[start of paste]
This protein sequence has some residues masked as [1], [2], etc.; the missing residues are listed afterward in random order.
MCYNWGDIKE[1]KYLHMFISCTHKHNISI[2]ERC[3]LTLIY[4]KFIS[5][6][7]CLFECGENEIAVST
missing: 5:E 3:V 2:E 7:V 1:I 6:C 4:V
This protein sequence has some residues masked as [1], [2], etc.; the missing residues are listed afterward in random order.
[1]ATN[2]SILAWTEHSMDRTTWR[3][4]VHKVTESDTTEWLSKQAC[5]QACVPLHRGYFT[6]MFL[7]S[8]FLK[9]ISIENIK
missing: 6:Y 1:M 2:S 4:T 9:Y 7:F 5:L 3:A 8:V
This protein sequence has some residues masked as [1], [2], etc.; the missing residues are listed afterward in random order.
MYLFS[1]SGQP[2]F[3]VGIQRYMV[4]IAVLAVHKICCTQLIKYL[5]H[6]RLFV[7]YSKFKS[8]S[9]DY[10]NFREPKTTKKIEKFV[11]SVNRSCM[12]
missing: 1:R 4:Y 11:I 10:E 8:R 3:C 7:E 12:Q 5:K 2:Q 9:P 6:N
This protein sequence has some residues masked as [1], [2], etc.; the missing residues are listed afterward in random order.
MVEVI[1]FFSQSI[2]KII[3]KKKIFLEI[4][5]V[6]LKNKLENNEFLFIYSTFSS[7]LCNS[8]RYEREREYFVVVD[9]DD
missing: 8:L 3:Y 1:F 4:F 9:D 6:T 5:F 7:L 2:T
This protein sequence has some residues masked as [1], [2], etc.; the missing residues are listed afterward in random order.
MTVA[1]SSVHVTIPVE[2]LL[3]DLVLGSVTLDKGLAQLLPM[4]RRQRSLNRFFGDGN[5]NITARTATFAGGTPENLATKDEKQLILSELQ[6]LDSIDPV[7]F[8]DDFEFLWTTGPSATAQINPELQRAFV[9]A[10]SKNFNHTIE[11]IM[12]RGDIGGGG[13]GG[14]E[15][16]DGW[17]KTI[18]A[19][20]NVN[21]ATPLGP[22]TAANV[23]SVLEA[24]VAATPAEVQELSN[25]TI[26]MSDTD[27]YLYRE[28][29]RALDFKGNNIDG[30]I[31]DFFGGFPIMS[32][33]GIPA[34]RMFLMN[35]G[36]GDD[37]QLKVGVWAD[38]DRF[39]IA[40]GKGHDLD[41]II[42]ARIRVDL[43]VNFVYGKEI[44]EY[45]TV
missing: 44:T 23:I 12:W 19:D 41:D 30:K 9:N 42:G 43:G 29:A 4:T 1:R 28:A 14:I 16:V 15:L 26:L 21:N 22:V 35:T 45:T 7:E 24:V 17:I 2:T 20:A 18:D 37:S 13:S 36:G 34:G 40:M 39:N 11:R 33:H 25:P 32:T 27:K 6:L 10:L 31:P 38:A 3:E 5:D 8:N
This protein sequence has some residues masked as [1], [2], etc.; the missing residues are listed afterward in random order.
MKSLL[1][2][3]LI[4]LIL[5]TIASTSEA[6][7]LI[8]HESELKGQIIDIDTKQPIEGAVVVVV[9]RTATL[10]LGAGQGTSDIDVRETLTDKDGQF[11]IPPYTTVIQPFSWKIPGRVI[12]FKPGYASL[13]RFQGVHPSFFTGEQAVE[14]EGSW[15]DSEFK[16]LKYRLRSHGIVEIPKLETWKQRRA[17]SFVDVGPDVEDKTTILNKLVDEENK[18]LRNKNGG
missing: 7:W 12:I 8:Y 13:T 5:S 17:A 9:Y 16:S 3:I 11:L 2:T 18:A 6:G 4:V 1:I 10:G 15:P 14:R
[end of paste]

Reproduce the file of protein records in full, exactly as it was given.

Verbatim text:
This protein sequence has some residues masked as [1], [2], etc.; the missing residues are listed afterward in random order.
MCYNWGDIKE[1]KYLHMFISCTHKHNISI[2]ERC[3]LTLIY[4]KFIS[5][6][7]CLFECGENEIAVST
missing: 5:E 3:V 2:E 7:V 1:I 6:C 4:V
This protein sequence has some residues masked as [1], [2], etc.; the missing residues are listed afterward in random order.
[1]ATN[2]SILAWTEHSMDRTTWR[3][4]VHKVTESDTTEWLSKQAC[5]QACVPLHRGYFT[6]MFL[7]S[8]FLK[9]ISIENIK
missing: 6:Y 1:M 2:S 4:T 9:Y 7:F 5:L 3:A 8:V
This protein sequence has some residues masked as [1], [2], etc.; the missing residues are listed afterward in random order.
MYLFS[1]SGQP[2]F[3]VGIQRYMV[4]IAVLAVHKICCTQLIKYL[5]H[6]RLFV[7]YSKFKS[8]S[9]DY[10]NFREPKTTKKIEKFV[11]SVNRSCM[12]
missing: 1:R 4:Y 11:I 10:E 8:R 3:C 7:E 12:Q 5:K 2:Q 9:P 6:N
This protein sequence has some residues masked as [1], [2], etc.; the missing residues are listed afterward in random order.
MVEVI[1]FFSQSI[2]KII[3]KKKIFLEI[4][5]V[6]LKNKLENNEFLFIYSTFSS[7]LCNS[8]RYEREREYFVVVD[9]DD
missing: 8:L 3:Y 1:F 4:F 9:D 6:T 5:F 7:L 2:T
This protein sequence has some residues masked as [1], [2], etc.; the missing residues are listed afterward in random order.
MTVA[1]SSVHVTIPVE[2]LL[3]DLVLGSVTLDKGLAQLLPM[4]RRQRSLNRFFGDGN[5]NITARTATFAGGTPENLATKDEKQLILSELQ[6]LDSIDPV[7]F[8]DDFEFLWTTGPSATAQINPELQRAFV[9]A[10]SKNFNHTIE[11]IM[12]RGDIGGGG[13]GG[14]E[15][16]DGW[17]KTI[18]A[19][20]NVN[21]ATPLGP[22]TAANV[23]SVLEA[24]VAATPAEVQELSN[25]TI[26]MSDTD[27]YLYRE[28][29]RALDFKGNNIDG[30]I[31]DFFGGFPIMS[32][33]GIPA[34]RMFLMN[35]G[36]GDD[37]QLKVGVWAD[38]DRF[39]IA[40]GKGHDLD[41]II[42]ARIRVDL[43]VNFVYGKEI[44]EY[45]TV
missing: 44:T 23:I 12:W 19:D 41:D 30:K 9:N 42:G 43:G 29:A 4:T 1:R 28:A 14:I 16:V 15:L 26:L 21:N 22:V 35:T 45:T 7:E 24:V 17:I 2:T 20:A 18:D 37:S 13:S 36:G 34:G 40:M 39:N 11:R 33:H 25:P 32:T 27:K 6:L 10:L 31:P 38:A 3:E 5:D 8:N
This protein sequence has some residues masked as [1], [2], etc.; the missing residues are listed afterward in random order.
MKSLL[1][2][3]LI[4]LIL[5]TIASTSEA[6][7]LI[8]HESELKGQIIDIDTKQPIEGAVVVVV[9]RTATL[10]LGAGQGTSDIDVRETLTDKDGQF[11]IPPYTTVIQPFSWKIPGRVI[12]FKPGYASL[13]RFQGVHPSFFTGEQAVE[14]EGSW[15]DSEFK[16]LKYRLRSHGIVEIPKLETWKQRRA[17]SFVDVGPDVEDKTTILNKLVDEENK[18]LRNKNGG
missing: 7:W 12:I 8:Y 13:T 5:S 17:A 9:Y 16:S 3:I 11:L 2:T 18:A 6:G 4:V 1:I 10:G 15:P 14:R